Dry Gloves: Always Carry a Spare Pair

There’s no such thing as a completely dry glove that will last forever. That is, unless you carry a spare at all times. This post is all about carrying a spare and fitting it as quickly as possible —something that any dry suit diver needs to learn how to do.

Imagine you’re diving along in the Waterproof D1 Hybrid good zone, feeling warm dry and comfortable. Suddenly, you get a small ice cold sensation at the tip of your finger. On closer inspection, you notice there is a small trail of bubbles fizzing out. You’ve guessed it: the dreaded leaking dry glove caused by no less than the smallest nano-hole you have (never) seen in your entire life. Where did that come from? Who cares! You’re underwater so there’s nothing you can do about it anyway. You have no choice but to let your gloves slowly fill up with ice cold water, let your fingers go numb, and put up with it until you get out of the water.

Back on the dive boat with a soaking wet under glove and a punctured dry glove, you’ve got about 30 minutes until your next dive so it’s time to get a wiggle on. First things first: take the dry suit off and sit down with it between your legs. Find somewhere relatively stable. I know that may sound difficult if you’re on a boat and it is rocking from side to side, but the quarterdeck usually offers a good working area. Make sure you have your diver’s toolbox beside you because you need all of your tools to hand.

For the purposes of arguments sake, let’s imagine that you use basic marigold dry gloves these are probably the most simple of dry gloves any diver can choose. If you dive using a Waterproof D1 Hybrid dry suit, attaching these to the suit is relatively easy and quite quick. In your toolbox you should have a small waterproof wheel thingy (that’s the technical term for the pizza cutter looking tool included with your D1). This tool allows you to move the ring alignment away from the dry suit. Try to position this wheel in between the stiff ring alignment and the top of the cuff. Apply progressive torque and slowly maneuver the stiff ring out of a dry suit cuff holder. On successful completion of this, the dry gloves literally come straight out. It’s actually surprising how easy this is when you practice it a couple of times.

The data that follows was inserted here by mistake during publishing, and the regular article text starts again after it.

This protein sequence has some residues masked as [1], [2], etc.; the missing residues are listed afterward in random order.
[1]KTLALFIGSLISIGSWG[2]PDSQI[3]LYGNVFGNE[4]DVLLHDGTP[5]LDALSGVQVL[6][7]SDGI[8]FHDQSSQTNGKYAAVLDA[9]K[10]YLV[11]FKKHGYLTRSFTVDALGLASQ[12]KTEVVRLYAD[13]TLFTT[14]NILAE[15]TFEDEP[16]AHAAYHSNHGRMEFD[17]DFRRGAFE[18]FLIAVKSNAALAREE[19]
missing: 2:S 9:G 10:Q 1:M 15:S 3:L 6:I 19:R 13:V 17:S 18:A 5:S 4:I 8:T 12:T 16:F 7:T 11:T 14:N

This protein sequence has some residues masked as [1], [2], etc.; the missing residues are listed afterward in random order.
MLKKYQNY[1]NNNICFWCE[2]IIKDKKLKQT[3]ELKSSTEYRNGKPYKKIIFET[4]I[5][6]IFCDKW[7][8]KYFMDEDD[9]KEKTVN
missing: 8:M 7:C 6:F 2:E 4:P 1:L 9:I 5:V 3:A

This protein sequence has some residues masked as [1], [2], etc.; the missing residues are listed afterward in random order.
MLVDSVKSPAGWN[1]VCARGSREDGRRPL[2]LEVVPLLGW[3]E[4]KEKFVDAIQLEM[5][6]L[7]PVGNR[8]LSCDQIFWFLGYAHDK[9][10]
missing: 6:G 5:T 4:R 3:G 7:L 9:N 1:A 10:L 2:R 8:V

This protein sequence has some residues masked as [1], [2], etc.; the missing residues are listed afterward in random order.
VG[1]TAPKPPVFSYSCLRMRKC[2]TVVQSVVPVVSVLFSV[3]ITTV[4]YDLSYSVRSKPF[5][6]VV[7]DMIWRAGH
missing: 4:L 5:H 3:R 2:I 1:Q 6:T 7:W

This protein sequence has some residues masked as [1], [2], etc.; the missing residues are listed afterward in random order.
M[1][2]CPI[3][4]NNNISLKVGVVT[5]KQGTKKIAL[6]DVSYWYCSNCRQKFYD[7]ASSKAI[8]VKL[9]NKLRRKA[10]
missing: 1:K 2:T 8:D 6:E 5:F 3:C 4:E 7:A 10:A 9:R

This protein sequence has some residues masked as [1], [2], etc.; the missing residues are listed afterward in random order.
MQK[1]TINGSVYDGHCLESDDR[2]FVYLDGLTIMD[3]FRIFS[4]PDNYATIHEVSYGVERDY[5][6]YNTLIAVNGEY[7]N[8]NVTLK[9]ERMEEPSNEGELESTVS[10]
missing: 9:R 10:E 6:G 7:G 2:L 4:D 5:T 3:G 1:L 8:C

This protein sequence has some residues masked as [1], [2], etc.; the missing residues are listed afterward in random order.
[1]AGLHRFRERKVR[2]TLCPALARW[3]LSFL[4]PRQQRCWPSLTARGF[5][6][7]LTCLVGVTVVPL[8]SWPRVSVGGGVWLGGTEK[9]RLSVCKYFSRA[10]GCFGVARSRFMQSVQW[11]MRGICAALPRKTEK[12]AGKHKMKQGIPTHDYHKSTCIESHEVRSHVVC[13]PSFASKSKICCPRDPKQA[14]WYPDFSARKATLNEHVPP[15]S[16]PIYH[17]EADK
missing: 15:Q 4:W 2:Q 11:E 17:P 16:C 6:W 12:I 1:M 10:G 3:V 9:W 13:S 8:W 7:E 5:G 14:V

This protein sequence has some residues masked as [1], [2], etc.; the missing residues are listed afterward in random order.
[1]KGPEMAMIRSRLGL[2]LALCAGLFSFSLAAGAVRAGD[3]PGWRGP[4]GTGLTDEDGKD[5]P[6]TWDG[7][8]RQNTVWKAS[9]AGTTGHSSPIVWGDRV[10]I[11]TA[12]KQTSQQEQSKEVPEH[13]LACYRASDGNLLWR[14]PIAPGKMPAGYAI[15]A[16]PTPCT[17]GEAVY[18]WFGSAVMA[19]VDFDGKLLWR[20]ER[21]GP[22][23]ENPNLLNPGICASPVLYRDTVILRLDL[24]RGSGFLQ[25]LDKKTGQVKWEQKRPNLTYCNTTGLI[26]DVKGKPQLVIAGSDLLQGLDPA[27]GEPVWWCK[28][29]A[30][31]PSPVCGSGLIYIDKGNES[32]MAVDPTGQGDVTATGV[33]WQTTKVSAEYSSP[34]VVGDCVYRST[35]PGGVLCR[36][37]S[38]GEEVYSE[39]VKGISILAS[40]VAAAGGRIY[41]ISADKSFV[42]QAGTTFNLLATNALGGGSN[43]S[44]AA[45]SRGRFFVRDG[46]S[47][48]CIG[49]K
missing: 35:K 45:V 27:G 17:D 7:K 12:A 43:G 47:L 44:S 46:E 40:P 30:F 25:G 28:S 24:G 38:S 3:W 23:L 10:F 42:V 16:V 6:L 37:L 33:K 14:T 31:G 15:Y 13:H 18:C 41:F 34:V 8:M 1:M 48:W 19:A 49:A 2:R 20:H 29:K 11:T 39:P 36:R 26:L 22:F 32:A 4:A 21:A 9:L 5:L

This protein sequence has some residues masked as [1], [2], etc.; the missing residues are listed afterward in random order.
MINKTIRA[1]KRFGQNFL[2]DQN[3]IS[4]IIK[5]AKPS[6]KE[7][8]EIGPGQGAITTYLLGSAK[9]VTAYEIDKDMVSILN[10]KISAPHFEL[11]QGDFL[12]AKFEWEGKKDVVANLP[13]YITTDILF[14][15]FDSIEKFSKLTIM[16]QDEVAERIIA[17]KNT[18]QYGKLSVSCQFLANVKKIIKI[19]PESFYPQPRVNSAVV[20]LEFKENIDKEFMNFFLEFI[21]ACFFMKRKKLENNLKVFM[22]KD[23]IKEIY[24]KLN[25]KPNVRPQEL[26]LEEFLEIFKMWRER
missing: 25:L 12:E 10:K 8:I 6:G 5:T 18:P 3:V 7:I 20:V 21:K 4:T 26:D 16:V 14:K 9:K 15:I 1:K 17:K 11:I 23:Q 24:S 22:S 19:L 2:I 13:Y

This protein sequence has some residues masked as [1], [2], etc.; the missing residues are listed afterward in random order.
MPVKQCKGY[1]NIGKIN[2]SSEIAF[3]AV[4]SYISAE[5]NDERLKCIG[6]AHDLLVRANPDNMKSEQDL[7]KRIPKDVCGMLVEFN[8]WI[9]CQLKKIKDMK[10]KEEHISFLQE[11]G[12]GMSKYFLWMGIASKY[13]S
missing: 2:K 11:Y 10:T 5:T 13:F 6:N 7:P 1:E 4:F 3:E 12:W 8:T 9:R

Here is a youtube video showing just how easy it is to remove and replace dry gloves (starts at 1 minute 21 seconds). 

Once you’ve got the damaged dry glove out, throw it straight in the rubbish bin because you don’t want to mix it up with the new one. This may sound silly, but I’ve done it myself. What an idiot!

Take the new gloves and position them along the seam that runs across the chest of your dry suit. Additionally, look for the words stiff ring alignment and position the seam of the dry suit glove in line with this. Fold the dry suit gloves over the stiff ring and make sure they are flush with the ridges on the ring. Again, the video demonstrates precisely how to accomplish this task in no time at all.

Once you have the glove fitted to the ring simple place it back into the stiff ring holder and clip it back into place using both thumbs and your upper body strength to push down, clipping the new dry glove into position. You should hear a nice clicking sound when it is properly secured.

By now you may be wondering if you did the job right. Unfortunately, there is only one way to make sure the new dry glove is secure and ready for your next dive. You must submerge the dry glove in water. If you don’t fancy jumping into the ocean wearing a dry suit, find a dunk tank where the underwater cameras go and ask if you may test your glove system. This is a perfect place to see if you connected dry glove to your dry suit properly. Wow! Great success! It works — you did it! Yes, dry suit maintenance can be as simple as that.

Fantastic you got your brand new drysuit gloss fitted to your suit and you’re ready to go in for a second dive. Well done!

With more practice you will learn how to change out your dry suit gloves like a pro. It’s more simple than you think and just carrying a couple of spare pairs of gloves in your dive bag will give you peace of mind the future diving activities. And you will always have a completely dry glove!